One of our most popular pieces of modern equipment is the plasma screens we have had installed on our ceilings.  The patients are very happy to have something to watch while treatment is being performed.  Patients are welcome to bring in their own DVD to if they so desire.

Patients frequently ask:  "Do I need a x-ray"?  X-rays are an integral part of dentistry.  The information we receive about the tooth or gum is vital to our ability to treat the tooth or mouth.  When we suspect a tooth of having caries (decay) we take an x-ray to confirm our suspicions.  Sometimes the tooth appears to be sound but the colouration may differ somewhat from other teeth in the mouth.  The x-ray sees through the enamel and shows us whether or not it is sound inside.  The decay shows up on the x-ray as a dark patch in the tooth.  We also take x-rays routinely (around every two years) just to check the interproximal spaces between your teeth.  The ones you cannot see with the naked eye.  The modern digital x-ray machines release approx. 90% less radiation than the older machines.  There is also no need to develop the film and the result is instanteanous and displays immediately on our computer screens.  Therefore the dentist can fix the tooth then and there in the one visit.  No need to come back later.  The environment is also a winner with the new digital x-rays as there is no damaging waste product from digital x-rays. 

Sometimes we will send the patient away for an OPG (Orthopantomogram).  This is frequently the case where wisdom teeth are involved or we need to see bone density results relating to periodontal problems.  This x-ray is a full scan of your mouth and jaws.  We can see if the wisdom teeth are impacted or not and whether or not you need to be referred to an oral surgeon for extractions.  OPG's are a great diagnostic tool for ascertaining whether or not implant surgery would be the right treatment for some people.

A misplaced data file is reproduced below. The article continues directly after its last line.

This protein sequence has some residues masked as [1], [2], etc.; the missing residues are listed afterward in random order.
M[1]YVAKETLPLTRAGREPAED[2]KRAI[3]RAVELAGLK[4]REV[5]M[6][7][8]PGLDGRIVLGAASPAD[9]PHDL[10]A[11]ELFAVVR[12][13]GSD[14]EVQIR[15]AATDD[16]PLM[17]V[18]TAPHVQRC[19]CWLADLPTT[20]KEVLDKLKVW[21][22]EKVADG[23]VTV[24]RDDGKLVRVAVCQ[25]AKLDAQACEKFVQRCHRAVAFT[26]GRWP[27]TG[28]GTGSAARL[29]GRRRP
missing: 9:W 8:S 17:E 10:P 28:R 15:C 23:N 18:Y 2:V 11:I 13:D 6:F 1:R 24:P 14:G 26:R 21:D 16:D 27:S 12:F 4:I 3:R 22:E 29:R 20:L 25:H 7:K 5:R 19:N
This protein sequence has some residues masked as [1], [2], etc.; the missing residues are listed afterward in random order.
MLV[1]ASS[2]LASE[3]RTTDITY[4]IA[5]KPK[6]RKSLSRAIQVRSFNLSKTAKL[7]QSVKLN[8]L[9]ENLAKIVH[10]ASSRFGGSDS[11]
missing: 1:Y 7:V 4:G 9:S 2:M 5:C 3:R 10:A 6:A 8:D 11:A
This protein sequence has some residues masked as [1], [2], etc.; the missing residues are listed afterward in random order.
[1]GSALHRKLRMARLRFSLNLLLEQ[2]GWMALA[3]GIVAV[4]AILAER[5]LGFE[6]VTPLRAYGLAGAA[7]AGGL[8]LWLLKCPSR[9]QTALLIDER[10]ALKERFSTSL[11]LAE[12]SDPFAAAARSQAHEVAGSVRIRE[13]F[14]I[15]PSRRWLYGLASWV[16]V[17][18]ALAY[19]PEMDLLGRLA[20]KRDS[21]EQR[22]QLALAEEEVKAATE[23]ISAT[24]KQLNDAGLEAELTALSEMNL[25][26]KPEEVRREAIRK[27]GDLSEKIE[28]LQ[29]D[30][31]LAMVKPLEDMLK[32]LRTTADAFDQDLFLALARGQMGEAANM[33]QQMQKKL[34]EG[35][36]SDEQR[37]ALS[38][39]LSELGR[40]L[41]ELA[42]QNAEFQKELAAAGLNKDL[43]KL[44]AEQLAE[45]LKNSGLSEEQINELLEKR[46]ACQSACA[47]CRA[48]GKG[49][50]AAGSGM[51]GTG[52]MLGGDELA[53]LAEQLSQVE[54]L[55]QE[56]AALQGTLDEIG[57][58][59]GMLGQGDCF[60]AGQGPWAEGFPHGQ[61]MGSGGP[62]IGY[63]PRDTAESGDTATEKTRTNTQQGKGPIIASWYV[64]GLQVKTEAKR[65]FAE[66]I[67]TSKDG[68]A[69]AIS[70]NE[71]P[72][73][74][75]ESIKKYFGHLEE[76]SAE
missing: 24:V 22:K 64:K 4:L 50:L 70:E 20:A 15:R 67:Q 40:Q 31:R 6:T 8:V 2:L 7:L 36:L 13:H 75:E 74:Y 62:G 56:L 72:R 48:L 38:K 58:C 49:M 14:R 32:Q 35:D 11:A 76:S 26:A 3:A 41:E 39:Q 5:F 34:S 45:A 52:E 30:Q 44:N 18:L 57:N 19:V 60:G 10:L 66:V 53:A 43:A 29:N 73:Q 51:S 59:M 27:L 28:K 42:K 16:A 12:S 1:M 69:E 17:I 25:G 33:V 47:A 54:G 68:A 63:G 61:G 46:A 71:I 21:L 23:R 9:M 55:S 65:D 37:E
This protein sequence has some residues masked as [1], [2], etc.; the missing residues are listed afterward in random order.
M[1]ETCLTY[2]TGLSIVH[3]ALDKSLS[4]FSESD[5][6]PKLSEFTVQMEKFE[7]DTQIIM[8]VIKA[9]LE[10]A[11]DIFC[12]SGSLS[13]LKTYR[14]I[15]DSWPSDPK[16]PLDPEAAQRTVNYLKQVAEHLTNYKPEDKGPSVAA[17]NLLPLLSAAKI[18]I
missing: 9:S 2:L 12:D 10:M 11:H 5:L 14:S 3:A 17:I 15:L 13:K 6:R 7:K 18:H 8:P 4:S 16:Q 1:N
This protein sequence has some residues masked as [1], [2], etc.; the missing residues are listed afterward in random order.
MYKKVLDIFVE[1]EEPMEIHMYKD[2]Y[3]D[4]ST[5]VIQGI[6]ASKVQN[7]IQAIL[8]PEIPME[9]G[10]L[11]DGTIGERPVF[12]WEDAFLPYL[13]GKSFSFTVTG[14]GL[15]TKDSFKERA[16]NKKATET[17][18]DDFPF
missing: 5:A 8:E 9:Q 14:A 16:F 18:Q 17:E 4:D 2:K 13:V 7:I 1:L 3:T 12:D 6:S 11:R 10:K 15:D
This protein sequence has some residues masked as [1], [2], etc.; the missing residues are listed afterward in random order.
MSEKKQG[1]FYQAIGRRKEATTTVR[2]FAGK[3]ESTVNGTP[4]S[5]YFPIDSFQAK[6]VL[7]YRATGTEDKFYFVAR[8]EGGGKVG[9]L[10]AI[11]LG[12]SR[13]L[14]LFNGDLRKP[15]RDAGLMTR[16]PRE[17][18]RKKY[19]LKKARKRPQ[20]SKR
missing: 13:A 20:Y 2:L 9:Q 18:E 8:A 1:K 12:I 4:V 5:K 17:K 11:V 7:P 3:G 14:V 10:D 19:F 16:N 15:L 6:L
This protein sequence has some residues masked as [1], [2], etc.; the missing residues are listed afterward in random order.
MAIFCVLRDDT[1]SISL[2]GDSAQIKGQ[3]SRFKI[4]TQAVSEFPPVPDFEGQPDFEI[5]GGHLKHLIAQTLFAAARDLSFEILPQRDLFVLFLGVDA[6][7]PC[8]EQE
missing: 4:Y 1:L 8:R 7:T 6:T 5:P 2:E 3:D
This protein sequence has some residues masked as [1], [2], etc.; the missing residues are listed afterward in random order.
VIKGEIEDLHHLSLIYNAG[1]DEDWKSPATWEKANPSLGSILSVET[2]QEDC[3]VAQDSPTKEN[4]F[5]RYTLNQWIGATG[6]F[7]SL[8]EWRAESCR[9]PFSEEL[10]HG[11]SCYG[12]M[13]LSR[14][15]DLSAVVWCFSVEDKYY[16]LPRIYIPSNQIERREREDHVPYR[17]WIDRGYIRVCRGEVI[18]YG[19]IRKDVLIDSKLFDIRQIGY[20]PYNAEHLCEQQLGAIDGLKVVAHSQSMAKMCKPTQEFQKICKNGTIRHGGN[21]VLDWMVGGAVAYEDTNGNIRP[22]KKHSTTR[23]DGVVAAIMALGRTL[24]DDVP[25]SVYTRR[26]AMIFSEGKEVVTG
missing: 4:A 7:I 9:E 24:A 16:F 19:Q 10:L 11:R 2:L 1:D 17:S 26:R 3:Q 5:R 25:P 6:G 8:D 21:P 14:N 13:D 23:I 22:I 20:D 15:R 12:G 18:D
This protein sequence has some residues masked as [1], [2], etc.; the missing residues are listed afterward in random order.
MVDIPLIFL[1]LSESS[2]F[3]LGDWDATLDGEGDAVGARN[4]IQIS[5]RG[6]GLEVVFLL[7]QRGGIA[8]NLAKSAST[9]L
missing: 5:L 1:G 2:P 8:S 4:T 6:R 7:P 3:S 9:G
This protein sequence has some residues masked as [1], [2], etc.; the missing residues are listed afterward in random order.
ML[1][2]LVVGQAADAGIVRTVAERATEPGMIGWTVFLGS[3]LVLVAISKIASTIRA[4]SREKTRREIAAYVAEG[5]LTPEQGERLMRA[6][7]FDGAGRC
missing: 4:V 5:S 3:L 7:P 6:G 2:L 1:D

Happy Gas - has been used for a very long time in medicine for pain relief.  It is safe to use on Children and Adults alike and the effect wears off almost as soon as you cease inhalation.  Happy Gas is not safe for pregnant mothers.

Laser dentistry can be a precise and effective way to perform many dental procedures. The potential for laser dentistry to improve dental procedures rests in the dentist's ability to control power output and the duration of exposure on the tissue (whether gum or tooth structure), allowing for treatment of a highly specific area of focus without damaging surrounding tissues.

If you consider yourself somewhat of an anxious dental patient and are seeking extreme safety and comfort, you might consider looking for dentists who have incorporated laser dentistry techniques into their practices and treatments. It is estimated that 6 percent of general dentists own a laser for soft-tissue applications, with that number expected to increase over time.

As the applications for dental lasers expand, greater numbers of dentists will use the technology to provide patients with precision treatment that may minimize pain and recovery time.